For anyone who likes a nice structured itinerary for their weekend Vegas bender, TripIt is a handy app that combines flight, public transit, hotel, and restaurant info in to a tight little scheduling interface. And to make said interface even more tight, TripIt has revised the UI in the latest build. Well, at least some of the UI - from what we can tell, you'll only see the spiffy new blue-tinted screens if you're using a phone.
From the beginning the Chromecast has been able to handle the basics such as Netflix and YouTube. More compatibility trickled in, with services like Hulu jumping on board, and apps like BeyondPod and Flex throwing in their support. Now Chromecast icons can be found all over the place. But the offering is still weak in one area - sports. Today Chromecast is knocking that issue out of the park (at least for baseball fans) by finding its way into the MLB.com At Bat app.
House hunting can be tedious, but the tools you use on your search don't have to be. The Homesnap app lets users look up information about homes and neighborhoods just by snapping photos of locations of interest. When it came to Android nearly a year ago, it arrived with an interface stuck somewhere between Gingerbread and Ice Cream Sandwich. Now, with version 3.0, the app is ready for life on KitKat.
Talon was one of the more attractive and full featured Twitter clients available right out of the gate, and it has been getting updates frequently ever since. Today it's being updated with support for multiple images, kind of like the official client is going to do soon. That's just the start, though.
Music discovery app Shazam has always been a bit stylish by Android standards, but today's update adds both some more modern visual polish and notable usability upgrades. In particular, the auto-scrolling lyric function has been improved in version 2.6: it now supports a more natural portrait layout and much more readable text, doing away with the funky word art. Auto-scroll isn't universal, but when it works it's pretty neat. That should be a boon to your impromptu karaoke sessions.
Time keeps marching forward, and Google keeps improving the mobile version of its Chrome browser. Those who want to see the new goodies before everyone else can check out the official Chrome for Android Beta, which updates to version 35 today. The official changelog mentions some interesting additions, including at least one that was there already: support for Chromecast on HTML5 videos.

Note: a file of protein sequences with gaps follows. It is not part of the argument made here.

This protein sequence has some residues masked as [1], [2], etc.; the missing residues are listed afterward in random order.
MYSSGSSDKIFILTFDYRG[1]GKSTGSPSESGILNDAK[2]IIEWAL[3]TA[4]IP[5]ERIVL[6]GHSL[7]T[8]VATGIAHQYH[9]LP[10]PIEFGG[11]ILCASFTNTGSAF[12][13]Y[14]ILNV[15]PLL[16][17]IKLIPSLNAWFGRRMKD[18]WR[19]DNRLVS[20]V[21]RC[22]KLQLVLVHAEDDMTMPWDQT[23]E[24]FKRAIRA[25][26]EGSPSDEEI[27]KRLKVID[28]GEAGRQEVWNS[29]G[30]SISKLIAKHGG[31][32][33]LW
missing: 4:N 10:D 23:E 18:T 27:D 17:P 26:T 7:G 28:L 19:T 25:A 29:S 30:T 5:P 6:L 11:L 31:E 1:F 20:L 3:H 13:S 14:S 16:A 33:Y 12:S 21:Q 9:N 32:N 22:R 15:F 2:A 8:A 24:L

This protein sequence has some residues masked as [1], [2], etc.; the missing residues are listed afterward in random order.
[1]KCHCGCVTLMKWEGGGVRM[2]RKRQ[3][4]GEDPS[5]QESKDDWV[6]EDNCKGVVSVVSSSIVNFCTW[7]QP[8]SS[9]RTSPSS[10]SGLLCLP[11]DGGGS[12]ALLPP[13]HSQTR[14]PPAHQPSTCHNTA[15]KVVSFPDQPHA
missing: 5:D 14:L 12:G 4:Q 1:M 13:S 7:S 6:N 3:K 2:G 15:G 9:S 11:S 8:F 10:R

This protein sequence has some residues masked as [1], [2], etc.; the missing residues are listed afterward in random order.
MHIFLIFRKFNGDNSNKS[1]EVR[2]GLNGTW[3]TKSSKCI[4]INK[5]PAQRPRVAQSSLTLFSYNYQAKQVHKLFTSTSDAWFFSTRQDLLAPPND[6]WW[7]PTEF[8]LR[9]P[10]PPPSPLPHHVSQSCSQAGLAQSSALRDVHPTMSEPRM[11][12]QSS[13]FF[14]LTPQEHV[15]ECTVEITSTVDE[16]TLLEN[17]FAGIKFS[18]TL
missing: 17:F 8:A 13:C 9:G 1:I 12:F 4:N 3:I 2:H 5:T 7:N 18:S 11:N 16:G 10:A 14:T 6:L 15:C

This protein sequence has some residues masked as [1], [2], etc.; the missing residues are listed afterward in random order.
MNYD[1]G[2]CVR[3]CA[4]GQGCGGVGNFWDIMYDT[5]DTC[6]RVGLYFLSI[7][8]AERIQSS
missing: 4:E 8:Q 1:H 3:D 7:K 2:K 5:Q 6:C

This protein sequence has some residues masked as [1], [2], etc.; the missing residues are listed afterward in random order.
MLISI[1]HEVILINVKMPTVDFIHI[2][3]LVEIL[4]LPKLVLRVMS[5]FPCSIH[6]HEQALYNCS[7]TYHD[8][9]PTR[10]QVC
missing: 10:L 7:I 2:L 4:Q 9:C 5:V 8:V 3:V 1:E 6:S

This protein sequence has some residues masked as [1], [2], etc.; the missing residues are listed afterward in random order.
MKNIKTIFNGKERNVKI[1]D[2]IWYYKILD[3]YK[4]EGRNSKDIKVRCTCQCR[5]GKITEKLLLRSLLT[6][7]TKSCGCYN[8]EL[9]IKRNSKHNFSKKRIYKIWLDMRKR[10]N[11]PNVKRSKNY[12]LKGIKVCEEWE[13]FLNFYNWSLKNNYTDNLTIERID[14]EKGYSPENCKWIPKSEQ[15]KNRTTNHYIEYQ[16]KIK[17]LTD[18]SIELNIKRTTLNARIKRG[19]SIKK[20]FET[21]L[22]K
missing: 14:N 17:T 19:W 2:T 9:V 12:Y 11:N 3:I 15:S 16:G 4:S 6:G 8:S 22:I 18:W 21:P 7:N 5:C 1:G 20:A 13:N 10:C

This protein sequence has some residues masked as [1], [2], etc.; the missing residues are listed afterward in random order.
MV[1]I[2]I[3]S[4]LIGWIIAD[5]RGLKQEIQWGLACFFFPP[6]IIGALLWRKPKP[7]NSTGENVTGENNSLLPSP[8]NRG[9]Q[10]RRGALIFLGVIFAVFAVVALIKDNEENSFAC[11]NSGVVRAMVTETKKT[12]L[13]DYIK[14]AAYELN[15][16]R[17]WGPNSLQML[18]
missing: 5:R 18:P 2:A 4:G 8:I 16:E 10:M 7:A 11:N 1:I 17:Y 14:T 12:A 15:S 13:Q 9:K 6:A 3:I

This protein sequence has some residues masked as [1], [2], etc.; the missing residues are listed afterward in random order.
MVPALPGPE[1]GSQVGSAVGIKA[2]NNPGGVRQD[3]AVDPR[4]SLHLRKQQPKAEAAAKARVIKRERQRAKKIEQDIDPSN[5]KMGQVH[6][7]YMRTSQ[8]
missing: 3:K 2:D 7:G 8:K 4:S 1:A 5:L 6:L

Videos on your device have gotten better too, with better HTML5 controls and subtitle support (for those clips that include them).
Late last year, Gmail started showing images by default in a way that Google says doesn't compromise general security. Now Yahoo has released an update for its Android mail app that does precisely the opposite. Now those pesky images are blocked by default (or is the story here... that they weren't already?).
The option to toggle this is tucked away in the app settings, so there's nothing stopping users from going back to living wild and free.
The Lyft community consists of people in need of rides and people ready to provide them, with all of this interaction going through a mobile app. Okay, not all of it. Before now, users have not been able to enter their desired destinations while requesting a ride, but the latest update addresses this by tucking the functionality in. This lets users tell the driver where they want to go before they arrive, getting the ride started faster and saving everyone time.
If you use Pocket for your "read it later" needs, you'll want to check the Play Store for an update. Today, Pocket announced version 5.4 of its Android app, and it includes several new features that are sure to be of interest to users. Here's the official changelog:
Mirroring Android notifications to a desktop is far from a new feature for Pushbullet, but now the app displays the full images that go with each message. This makes glancing at a pop-up and deciding whether it needs immediate attention even easier.